Another thing to consider is windows. The most popular windows used in park home refurbishments are double-glazed uPVC, as they’re incredibly durable and insulating compared to single-glazed alternatives.

 

4. Chassis refurbishment

The chassis is essentially the foundation of your park home.

Before you purchase a park home, you should ensure the chassis is in good condition, or at least get it inspected to gather how much reparation work is needed.

If you live in a park home, you should get it inspected regularly to ensure its upkeep. They can deteriorate with time or if significant internal refurbishments occur, which can alter the weight distribution.

Signs of deterioration include:

  • corrosion
  • gaps spearing below the skirting
  • uneven flooring inside your home
  • damp flooring

When planning any park home refurbishments, it’s useful to have your chassis checked by professionals. That way, you can ensure that your home remains in good shape and has a strong foundation.

 

5. Roof, gutters and fascias

As with a brick-and-mortar house, re-roofing a park home is costly but necessary if it needs to be replaced.

They typically last well over 25 years when properly installed, so it’s a worthy investment.

Gutters and fascias cost significantly less, with fascia boards being the most expensive to replace if they’re rotten. This occurs mostly on older park homes, as they’re usually made from timber rather than uPVC, which is more weather-resistant.

If you have a newer park home with uPVC boards but no soakaways installed on the downpipes, you may want to consider spending £700-850 to get this done.

This protects the skirting from dampness, which can spread to and damage the rest of your park home.

 

How much does it cost to refurbish a park home?

This isn’t easy to pinpoint for several reasons. But we’ve done our research, and the typical costs look something like this:

  • Bathroom: £8,000
  • Kitchen: £9,000
  • Insulation with Canexel cladding: £12,000
  • uPVC windows: £8,000
  • Re-roofing: £7,500 Cleaning gutters: £100 
  • Fascia board replacement: £1,400
  • Chassis restoration: £3,800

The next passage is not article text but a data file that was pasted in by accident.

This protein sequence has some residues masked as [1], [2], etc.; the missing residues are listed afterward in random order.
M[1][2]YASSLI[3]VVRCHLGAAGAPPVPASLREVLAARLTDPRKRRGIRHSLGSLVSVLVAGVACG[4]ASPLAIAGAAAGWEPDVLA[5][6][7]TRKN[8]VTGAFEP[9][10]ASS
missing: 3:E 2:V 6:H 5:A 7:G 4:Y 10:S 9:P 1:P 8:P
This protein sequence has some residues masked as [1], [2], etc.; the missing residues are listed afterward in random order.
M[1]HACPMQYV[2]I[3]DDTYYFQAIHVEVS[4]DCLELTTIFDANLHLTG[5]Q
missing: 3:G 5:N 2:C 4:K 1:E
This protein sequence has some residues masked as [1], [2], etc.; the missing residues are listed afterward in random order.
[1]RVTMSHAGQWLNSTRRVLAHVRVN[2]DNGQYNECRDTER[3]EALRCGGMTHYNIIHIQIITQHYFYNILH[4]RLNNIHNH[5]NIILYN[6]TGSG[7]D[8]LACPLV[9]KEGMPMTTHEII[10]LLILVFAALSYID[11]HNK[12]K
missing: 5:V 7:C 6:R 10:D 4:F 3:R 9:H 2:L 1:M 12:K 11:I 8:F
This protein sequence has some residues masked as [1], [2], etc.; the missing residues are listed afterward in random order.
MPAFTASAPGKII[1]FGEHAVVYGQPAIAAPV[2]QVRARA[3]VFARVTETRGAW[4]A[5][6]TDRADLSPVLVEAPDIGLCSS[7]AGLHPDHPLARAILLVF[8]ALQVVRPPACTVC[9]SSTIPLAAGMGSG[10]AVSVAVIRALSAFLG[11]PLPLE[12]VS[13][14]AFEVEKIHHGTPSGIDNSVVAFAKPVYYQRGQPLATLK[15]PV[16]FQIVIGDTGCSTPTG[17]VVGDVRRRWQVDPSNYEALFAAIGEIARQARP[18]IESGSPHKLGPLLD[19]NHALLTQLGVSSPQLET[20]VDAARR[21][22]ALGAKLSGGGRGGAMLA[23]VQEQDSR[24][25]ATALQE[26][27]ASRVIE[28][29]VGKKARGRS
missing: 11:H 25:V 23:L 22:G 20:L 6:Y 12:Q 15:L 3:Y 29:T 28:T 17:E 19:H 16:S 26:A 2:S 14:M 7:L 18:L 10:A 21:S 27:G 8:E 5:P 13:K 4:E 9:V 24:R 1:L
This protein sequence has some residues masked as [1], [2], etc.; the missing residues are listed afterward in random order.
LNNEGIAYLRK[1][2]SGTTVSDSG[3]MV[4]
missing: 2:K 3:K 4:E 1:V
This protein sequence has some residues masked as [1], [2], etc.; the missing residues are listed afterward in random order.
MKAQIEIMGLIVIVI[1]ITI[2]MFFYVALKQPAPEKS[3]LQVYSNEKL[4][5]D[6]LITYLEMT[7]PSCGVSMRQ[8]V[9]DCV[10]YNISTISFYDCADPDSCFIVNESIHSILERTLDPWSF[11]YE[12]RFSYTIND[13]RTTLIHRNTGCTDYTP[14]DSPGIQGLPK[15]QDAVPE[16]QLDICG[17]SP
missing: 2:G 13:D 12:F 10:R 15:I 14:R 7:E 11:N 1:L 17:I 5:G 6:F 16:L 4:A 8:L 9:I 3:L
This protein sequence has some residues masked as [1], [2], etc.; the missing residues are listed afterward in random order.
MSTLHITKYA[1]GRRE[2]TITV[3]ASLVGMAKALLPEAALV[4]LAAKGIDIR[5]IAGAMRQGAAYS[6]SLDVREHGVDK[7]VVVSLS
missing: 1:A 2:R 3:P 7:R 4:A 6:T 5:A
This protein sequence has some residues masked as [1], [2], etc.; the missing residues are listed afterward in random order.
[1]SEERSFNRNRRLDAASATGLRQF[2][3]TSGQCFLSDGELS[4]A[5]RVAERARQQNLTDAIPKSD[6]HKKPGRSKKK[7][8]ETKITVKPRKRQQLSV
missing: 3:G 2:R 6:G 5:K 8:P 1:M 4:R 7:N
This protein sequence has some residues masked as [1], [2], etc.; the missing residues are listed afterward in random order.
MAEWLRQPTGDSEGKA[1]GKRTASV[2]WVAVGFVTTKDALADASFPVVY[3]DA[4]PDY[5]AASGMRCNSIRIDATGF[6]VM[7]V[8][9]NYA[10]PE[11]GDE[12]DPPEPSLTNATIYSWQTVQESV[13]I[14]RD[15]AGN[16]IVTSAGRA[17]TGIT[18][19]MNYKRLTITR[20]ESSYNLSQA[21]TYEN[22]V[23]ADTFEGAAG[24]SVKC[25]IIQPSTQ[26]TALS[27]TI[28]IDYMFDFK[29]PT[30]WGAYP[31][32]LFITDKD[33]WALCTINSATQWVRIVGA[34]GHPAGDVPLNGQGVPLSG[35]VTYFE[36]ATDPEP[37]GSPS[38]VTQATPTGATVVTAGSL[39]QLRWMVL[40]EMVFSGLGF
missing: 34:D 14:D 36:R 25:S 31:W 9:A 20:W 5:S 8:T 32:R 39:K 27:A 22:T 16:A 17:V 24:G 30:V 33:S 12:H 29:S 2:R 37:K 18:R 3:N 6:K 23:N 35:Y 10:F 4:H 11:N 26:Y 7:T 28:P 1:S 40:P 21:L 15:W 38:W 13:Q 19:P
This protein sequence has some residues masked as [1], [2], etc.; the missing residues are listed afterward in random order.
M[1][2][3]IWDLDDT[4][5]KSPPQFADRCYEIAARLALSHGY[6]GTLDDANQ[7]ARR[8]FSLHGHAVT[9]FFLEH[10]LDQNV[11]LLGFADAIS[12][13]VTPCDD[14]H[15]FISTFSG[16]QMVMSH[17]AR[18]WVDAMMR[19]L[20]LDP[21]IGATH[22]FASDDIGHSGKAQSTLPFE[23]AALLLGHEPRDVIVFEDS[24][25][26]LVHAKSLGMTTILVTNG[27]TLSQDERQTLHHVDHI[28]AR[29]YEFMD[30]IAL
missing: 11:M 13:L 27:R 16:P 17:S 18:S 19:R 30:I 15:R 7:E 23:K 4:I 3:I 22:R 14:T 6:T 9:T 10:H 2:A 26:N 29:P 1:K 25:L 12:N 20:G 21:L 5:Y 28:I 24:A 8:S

Please consider, however, that the cost to refurbish a park home can vary depending on the property’s size and current condition.

Going off these averages, it looks like fully refurbishing a park home can cost around £50,000.

It sounds steep, but this, combined with the price of a second-hand park home, typically costs significantly less than paying for a brand-new park home. Plus, you get more choice over the final product.

If you’re looking at refurbishing the interior of your park home, it may only cost around £20,000.

The most effective way to price up how much it costs to refurbish a park home is to request a quote from multiple companies and hire the one you feel offers the best quality service at a price within your budget.

 

Specialist park home insurance with Ripe

Following our tips on park home refurbishments, another is to protect your home through specialist park home insurance.

At Ripe, we arrange bespoke park home insurance that covers your property, including fixtures and fittings up to the value of £500,000 and your contents up to the value of £75,000.

Click here to discover how we can help, or get an instant online quote today.

Related Posts

Park Homes

A guide to site fees for residential park homes

Park Homes

The ultimate guide to park home insulation

Please enter a valid email address.

Please Please tick one of the boxes below.

Let's stay in touch. Sign up to receive special offers and exclusive discounts.

Your data is safe with us and you can unsubscribe at any time. For more information, please see our Privacy policy.

Thank you for subscribing, you’ll be hearing from us soon!

back to top